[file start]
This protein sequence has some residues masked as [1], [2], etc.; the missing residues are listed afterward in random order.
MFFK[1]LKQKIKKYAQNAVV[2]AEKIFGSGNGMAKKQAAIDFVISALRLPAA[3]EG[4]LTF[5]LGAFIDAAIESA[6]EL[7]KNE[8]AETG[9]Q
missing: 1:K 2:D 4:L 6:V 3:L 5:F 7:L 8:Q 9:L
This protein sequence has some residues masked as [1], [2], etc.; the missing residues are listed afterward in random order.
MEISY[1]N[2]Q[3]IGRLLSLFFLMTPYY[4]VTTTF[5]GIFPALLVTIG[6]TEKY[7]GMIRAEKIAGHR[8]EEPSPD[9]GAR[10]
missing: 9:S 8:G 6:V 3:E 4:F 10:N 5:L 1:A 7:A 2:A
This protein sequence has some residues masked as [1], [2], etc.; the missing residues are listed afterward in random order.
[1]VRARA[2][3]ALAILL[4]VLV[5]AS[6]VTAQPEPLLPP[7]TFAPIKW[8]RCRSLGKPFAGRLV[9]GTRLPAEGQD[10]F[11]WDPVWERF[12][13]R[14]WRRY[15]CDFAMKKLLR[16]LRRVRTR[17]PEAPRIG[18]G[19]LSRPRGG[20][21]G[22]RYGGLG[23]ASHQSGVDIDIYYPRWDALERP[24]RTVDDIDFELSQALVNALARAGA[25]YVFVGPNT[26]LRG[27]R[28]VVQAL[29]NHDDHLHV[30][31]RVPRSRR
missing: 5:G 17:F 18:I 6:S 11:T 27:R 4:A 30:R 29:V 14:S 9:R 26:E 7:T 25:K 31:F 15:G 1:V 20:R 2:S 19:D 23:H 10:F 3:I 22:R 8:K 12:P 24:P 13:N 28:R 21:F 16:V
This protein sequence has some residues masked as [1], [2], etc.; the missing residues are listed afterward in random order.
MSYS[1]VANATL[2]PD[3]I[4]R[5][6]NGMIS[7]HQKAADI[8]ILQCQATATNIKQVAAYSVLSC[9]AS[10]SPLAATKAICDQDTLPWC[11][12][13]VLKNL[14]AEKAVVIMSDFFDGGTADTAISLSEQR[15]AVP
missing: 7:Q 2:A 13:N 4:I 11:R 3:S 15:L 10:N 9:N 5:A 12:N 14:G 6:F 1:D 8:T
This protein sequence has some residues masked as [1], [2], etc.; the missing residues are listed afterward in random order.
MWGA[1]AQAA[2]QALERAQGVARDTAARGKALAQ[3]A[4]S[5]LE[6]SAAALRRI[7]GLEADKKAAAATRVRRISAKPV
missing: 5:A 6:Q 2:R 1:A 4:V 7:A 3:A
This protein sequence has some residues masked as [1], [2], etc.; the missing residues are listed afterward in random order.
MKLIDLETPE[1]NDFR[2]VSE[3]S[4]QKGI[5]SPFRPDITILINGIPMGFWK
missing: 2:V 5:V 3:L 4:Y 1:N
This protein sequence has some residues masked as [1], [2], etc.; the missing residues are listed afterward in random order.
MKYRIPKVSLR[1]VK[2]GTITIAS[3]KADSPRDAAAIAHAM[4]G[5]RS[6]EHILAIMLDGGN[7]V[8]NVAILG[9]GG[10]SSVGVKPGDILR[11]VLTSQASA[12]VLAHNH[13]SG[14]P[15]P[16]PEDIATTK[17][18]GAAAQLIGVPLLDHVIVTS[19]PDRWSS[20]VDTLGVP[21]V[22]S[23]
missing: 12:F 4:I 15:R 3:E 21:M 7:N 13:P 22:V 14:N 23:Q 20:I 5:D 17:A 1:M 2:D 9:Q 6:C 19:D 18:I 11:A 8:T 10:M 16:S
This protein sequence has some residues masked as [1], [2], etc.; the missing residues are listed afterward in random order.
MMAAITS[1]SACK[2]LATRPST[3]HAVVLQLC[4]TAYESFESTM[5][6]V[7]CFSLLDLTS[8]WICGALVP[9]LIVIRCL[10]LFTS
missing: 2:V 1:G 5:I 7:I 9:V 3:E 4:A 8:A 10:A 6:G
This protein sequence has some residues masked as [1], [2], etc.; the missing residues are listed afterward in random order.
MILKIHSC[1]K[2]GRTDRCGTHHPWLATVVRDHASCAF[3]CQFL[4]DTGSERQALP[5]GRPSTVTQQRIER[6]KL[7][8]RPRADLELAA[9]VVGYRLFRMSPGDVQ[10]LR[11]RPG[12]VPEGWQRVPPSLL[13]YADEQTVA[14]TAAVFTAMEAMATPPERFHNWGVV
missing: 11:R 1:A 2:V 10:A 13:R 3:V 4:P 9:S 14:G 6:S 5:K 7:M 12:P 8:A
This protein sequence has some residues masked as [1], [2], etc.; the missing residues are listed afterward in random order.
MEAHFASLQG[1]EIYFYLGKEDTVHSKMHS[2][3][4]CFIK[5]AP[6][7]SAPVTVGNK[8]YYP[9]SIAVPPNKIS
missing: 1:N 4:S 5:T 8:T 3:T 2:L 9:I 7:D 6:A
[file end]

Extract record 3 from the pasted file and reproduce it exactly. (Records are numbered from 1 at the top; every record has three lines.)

This protein sequence has some residues masked as [1], [2], etc.; the missing residues are listed afterward in random order.
[1]VRARA[2][3]ALAILL[4]VLV[5]AS[6]VTAQPEPLLPP[7]TFAPIKW[8]RCRSLGKPFAGRLV[9]GTRLPAEGQD[10]F[11]WDPVWERF[12][13]R[14]WRRY[15]CDFAMKKLLR[16]LRRVRTR[17]PEAPRIG[18]G[19]LSRPRGG[20][21]G[22]RYGGLG[23]ASHQSGVDIDIYYPRWDALERP[24]RTVDDIDFELSQALVNALARAGA[25]YVFVGPNT[26]LRG[27]R[28]VVQAL[29]NHDDHLHV[30][31]RVPRSRR
missing: 5:G 17:F 18:I 6:S 11:T 27:R 4:A 30:R 29:V 14:S 9:R 26:E 7:T 25:K 31:F 15:G 1:V 20:R 2:S 19:D 23:H 10:F 3:I 22:R 8:K 12:P 24:P 13:N 28:R 21:F 16:V